an unexpected yet very welcomed guest from the casting pond.
by Eoin Fairgrieve
we’d previously seen an introduction on this wonderful all-in-one change-of-direction cast with descriptions by its creator, Simon Gawesworth and beautifully demonstrated by Christopher Rownes and today’s treat compliments the previous instruction perfectly.
always pleasantly explained with simple, concise wordings, Eoin’s as always spot on: it’s all good and well worth paying attention to every single bit.
whether learning for the first time or working on this cast, this is a little goldmine. enjoy !
note- beginners might want to focus on all the same moves but at a slower rate with short to mid belly lines to start off.
new to this or old, be sure to check out the previous Snake Roll article HERE for just about everything there is to know about this cast.
if you have any questions or comments please leave them in the comments box.
i often get comments to the effect of how passionate about fly casting i can be. just to be word-picky i’d say i’m passionate about sharing my enthusiasm of it with others and this whole casting business is more of an obsession… but ! i think i’ve finally been able to pinpoint how this started and its all thanks to these two lovely people and this happened a long time ago when i was just a little boy.
interestingly enough it doesn’t have much to do with fishing.
first off, Will ‘The Ropin’ Fool’ Rogers.
cowboy trick-dude and line-slinger extraordinair who filled me with awe during those long rainy saturday afternoon rerun stints on channel 20. my fondest and most concrete memory being Will sitting at a table, seeing a mouse peep its head through the mouse hole, grabbing a string-like rope, tying the noose and catching the little mouse in what all seemed like one smooth and expertly executed motion. awesome !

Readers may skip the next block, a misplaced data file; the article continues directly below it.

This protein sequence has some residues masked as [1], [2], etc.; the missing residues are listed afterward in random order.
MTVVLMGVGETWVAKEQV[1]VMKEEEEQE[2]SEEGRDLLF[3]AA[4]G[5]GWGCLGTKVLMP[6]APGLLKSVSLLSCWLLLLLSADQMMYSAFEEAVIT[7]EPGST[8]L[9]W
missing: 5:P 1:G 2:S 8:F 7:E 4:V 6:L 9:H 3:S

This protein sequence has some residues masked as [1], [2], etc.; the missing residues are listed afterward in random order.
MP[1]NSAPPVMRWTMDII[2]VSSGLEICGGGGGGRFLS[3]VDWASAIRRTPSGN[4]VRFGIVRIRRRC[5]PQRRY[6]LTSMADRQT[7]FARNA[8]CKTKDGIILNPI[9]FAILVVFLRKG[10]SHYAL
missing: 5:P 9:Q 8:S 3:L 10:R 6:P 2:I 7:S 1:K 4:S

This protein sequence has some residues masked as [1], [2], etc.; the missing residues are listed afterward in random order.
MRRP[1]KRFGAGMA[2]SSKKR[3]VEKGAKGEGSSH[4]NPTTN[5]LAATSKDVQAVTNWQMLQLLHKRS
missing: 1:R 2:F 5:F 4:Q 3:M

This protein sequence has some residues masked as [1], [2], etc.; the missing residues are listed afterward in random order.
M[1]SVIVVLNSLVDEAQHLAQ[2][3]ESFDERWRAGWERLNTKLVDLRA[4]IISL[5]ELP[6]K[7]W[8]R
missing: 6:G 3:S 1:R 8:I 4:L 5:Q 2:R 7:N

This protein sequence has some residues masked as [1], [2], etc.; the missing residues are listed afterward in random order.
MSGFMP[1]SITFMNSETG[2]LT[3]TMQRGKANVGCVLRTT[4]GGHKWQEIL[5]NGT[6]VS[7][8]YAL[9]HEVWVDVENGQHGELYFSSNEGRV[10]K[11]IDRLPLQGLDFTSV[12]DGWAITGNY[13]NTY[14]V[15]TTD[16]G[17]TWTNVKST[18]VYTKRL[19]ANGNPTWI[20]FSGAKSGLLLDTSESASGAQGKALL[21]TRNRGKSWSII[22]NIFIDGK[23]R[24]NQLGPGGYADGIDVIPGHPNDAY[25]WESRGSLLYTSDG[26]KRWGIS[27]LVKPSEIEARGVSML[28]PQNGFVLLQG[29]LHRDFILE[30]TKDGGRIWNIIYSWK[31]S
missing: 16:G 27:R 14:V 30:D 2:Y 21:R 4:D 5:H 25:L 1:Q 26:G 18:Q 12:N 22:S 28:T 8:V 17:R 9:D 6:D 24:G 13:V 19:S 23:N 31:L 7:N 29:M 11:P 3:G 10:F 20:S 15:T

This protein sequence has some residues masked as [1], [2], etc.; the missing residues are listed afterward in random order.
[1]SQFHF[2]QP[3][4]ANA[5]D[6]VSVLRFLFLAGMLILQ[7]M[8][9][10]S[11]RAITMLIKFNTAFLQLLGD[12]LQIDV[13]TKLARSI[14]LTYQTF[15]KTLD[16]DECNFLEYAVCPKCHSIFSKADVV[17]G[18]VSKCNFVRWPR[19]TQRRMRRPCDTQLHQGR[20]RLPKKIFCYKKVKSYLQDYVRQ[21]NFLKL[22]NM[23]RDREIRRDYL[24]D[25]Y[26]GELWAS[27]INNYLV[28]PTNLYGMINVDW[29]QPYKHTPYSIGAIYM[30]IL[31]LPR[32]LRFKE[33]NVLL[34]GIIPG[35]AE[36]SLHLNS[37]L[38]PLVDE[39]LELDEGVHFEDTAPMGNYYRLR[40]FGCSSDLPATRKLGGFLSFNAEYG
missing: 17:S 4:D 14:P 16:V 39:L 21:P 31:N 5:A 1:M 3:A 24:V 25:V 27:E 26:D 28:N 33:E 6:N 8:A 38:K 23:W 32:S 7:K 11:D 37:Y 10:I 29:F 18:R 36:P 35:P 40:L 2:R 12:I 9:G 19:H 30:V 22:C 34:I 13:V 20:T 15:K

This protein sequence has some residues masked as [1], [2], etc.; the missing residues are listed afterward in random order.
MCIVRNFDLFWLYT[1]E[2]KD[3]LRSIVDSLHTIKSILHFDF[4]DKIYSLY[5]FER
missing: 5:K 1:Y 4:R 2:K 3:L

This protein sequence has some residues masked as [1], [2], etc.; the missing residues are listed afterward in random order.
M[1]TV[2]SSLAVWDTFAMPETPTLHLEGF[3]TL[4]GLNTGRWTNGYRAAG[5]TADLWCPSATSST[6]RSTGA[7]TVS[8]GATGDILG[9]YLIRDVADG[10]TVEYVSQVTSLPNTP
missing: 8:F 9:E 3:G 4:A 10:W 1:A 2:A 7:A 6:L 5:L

i haven’t been able to find the exact film clip to share with you (if my memory of this is indeed correct) but the one below is pretty darn close.
as i grew older my focus on cowboys shifted a little as these things tend to do during adolescence but the lasso was still there.
enter Linda Carter and her mighty Lasso of Truth !
finally, there’s something about a line flying through the air that’s just, well… incomparable to anything else.
even if there isn’t any mention of lassos you’ll find a semi-comprehensive and passionate compendium of fly casting related articles HERE. enjoy !
upon seeing this image on a casting discussion board recently i instantly replied “that’s not a tailing loop !”, further reminding me of just how many people have a false impression of what a TL looks like.
all of these images where easily found on the net, have been displayed on sites and forums and seem to be eagerly accepted by a large percentage of those posting and viewing them.
my point here isn’t to go into the causes of tailing loops but of identifying them because to work on a casting problem first requires properly identifying what needs to be worked on before doing anything about it.
more examples by different sources but basically the same as above.
this one’s getting there, could be considered a ‘tailing tendency’ because of the slight dip of the fly leg but most probably won’t lead to any problem. it does however get a few bonus points for having nice background colours.on this one they managed to draw/put the tail on the rod leg !
most definitely a first as a TLs happen on the fly leg of the line…
now, before explaining why those aren’t tails and why they’re not half as bad as some might have us think lets have a look at some real ones: the really bad nasty ones.
unlike the ones above, tailing loops with a big dip in the fly leg that like to collide with the rod leg and really mess up our cast, scare fish, make friends laugh and sometimes make knots in our leaders. tailing loops can serve no good or creative purpose. they are faults. this is what they look like.
with great help from Bruce Richards, first up are two graphic overlays taken from the video with easily understandable ‘rod tip path throughout the stroke, line path and post-stroke rod tip rebound’ colour separations to help us see what’s happening in real, not something born of imagination.